|

7 Open Source Paint Applications for Linux Users

As a child, when I started using computer (with Windows XP), my favorite application was Paint. I spent hours doodling on it. Surprisingly, children still love the paint apps. And not just children, the simple paint app comes handy in a number of situations.

You will find a bunch of applications that let you draw/paint or manipulate images. However, some of them are proprietary. While you’re a Linux user – why not focus on open source paint applications?

In this article, we are going to list some of the best open source paint applications which are worthy alternatives to proprietary painting software available on Linux.

Open Source paint & drawing applications

Open Source Paint Apps

Note: The list is in no particular order of ranking.

1. Pinta

Pinta

Key Highlights:

  • Great alternative to Paint.NET / MS Paint
  • Add-on support (WebP Image support available)
  • Layer Support

Pinta is an impressive open-source paint application which is perfect for drawing and basic image editing. In other words, it is a simple paint application with some fancy features.

You may consider Pinta as an alternative to MS Paint on Linux – but with layer support and more. Not just MS Paint, but it acts as a Linux replacement for Paint.NET software available for Windows. Even though Paint.NET is better – Pinta seems to be a decent alternative to it.

A couple of add-ons can be utilized to enhance the functionality, like the support for WebP images on Linux. In addition to the layer support, you can easily resize the images, add effects, make adjustments (brightness, contrast, etc.), and also adjust the quality when exporting the image.

How to install Pinta?

You should be able to easily find it in the Software Center / App Center / Package Manager. Just type in “Pinta” and get started installing it. In either case, try the Flatpak package.

Or, you can enter the following command in the terminal (Ubuntu/Debian):

sudo apt install pinta

For more information on the download packages and installation instructions, refer the official download page.

2. Krita

Krita Paint

Key Highlights:

  • HDR Painting
  • PSD Support
  • Layer Support
  • Brush stabilizers
  • 2D Animation

Krita is one of the most advanced open source paint applications for Linux. Of course, for this article, it helps you draw sketches and wreak havoc upon the canvas. But, in addition to that, it offers a whole lot of features.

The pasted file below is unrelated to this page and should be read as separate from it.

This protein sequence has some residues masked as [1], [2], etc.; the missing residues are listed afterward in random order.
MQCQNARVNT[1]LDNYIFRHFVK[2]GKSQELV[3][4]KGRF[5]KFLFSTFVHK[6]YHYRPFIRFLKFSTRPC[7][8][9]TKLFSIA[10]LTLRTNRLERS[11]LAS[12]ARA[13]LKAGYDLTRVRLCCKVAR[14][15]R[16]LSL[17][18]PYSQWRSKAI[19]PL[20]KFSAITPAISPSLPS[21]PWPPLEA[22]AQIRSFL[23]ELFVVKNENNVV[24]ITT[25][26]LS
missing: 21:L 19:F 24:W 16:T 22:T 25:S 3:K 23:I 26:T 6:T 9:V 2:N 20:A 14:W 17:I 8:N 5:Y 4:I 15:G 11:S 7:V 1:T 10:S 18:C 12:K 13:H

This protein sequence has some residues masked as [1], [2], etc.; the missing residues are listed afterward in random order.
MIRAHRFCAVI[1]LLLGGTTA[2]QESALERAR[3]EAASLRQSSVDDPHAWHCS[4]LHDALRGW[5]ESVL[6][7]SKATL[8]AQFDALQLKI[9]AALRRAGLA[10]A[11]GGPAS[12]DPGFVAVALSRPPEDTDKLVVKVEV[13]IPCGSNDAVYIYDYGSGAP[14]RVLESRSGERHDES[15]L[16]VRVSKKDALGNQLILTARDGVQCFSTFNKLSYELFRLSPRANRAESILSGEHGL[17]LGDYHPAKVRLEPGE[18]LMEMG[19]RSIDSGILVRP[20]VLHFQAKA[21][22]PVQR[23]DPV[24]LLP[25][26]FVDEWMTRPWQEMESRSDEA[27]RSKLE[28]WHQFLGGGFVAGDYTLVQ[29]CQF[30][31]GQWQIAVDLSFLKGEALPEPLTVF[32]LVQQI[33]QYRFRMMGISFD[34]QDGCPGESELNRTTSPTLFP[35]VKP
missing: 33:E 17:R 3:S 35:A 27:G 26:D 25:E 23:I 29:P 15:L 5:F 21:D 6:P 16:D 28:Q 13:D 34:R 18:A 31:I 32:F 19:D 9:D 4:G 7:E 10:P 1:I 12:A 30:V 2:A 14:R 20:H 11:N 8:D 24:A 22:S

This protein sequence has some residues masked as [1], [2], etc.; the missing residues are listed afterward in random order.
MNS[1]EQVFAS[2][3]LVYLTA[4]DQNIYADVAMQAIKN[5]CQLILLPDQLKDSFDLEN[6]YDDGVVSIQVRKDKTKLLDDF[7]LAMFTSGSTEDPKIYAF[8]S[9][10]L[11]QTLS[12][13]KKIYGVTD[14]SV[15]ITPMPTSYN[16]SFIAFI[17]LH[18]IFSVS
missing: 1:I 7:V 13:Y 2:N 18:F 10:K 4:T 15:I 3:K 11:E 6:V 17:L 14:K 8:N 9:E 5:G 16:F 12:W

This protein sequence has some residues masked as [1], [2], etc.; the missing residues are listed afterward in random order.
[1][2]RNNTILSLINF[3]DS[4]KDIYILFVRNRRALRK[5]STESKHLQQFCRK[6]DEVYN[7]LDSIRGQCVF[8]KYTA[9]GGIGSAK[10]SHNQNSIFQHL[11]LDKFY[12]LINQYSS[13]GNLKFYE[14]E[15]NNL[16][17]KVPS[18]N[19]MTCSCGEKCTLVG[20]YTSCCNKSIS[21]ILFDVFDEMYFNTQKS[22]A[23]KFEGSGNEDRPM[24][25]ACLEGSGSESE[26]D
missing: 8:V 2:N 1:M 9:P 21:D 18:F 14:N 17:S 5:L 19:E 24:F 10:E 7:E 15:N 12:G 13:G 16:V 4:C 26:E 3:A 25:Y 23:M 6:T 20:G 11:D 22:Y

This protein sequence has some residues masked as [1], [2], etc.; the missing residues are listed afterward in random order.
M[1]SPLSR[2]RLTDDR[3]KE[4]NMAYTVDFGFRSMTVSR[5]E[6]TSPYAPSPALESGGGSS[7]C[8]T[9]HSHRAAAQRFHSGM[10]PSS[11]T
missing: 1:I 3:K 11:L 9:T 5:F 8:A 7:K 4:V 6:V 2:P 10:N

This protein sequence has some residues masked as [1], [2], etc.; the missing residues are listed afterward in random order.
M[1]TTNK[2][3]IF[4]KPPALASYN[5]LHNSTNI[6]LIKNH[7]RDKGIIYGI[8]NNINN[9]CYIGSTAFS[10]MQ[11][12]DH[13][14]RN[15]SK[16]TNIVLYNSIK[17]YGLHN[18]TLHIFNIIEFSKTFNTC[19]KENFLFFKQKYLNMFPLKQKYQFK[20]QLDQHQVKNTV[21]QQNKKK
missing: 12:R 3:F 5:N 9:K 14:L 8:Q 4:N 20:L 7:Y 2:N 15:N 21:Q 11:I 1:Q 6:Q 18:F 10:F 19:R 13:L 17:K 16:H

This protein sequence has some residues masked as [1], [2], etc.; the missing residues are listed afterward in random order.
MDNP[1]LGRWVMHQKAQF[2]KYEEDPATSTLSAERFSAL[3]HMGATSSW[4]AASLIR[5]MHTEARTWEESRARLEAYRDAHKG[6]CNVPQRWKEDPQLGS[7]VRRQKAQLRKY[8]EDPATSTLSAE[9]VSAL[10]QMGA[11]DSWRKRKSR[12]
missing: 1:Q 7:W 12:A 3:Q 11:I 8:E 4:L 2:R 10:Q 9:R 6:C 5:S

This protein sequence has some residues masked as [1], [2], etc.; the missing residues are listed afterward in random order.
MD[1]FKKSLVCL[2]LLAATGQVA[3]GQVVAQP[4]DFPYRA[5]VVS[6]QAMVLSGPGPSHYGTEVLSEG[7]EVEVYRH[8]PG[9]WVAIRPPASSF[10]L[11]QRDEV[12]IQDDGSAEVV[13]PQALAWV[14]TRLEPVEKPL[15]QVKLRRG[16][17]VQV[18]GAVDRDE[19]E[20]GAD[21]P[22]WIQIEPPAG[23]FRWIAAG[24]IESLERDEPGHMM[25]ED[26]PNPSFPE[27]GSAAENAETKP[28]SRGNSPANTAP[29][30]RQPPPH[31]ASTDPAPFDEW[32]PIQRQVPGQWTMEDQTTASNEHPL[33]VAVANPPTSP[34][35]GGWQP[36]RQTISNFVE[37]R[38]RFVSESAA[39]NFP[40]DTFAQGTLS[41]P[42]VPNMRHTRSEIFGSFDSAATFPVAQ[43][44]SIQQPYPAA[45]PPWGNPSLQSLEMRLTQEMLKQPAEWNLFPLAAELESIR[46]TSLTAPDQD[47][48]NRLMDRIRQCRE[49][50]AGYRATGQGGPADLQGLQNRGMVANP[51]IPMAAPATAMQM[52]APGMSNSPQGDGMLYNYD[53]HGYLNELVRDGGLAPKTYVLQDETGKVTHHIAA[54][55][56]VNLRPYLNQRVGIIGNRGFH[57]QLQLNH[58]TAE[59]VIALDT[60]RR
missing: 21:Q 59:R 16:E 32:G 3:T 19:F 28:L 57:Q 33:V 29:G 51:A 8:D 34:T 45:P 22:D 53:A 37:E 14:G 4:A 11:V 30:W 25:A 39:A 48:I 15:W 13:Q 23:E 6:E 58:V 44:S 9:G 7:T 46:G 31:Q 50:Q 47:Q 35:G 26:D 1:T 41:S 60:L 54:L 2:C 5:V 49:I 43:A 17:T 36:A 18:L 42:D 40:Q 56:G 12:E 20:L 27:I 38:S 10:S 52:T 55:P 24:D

For instance, if you have a shaky hand, it can help you stabilize the brush strokes. You also get built-in vector tools to create comic panels and other interesting things. If you are looking for a full-fledged color management support, drawing assistants, and layer management, Krita should be your preferred choice.

How to install Krita?

Similar to pinta, you should be able to find it listed in the Software Center/App Center or the package manager. It’s also available in the Flatpak repository.

Thinking to install it via terminal? Type in the following command:

sudo apt install krita

In either case, you can head down to their official download page to get the AppImage file and run it.

If you have no idea on AppImage files, check out our guide on — how to use AppImage.

3. Tux Paint

Tux Paint

Key Highlights:

  • A no-nonsense paint application for kids

I’m not kidding, Tux Paint is one of the best open-source paint applications for kids between 3-12 years of age. Of course, you do not want options when you want to just scribble. So, Tux Paint seems to be the best option in that case (even for adults!).

How to install Tux Paint?

Tuxpaint can be downloaded from the Software Center or Package manager. In either case, to install it on Ubuntu/Debian, type in the following command in the terminal:

sudo apt install tuxpaint

For more information, please head to the official site.

4. Drawpile

Drawpile

Key Highlights:

  • Collaborative Drawing
  • Built-in chat to interact with other users
  • Layer support
  • Record drawing sessions

Drawpile is an interesting open-source paint application where you get to collaborate with other users in real-time. To be precise, you can simultaneously draw in a single canvas. In addition to this unique feature, you have the layer support, ability to record your drawing session, and even a chat facility to interact with the users collaborating.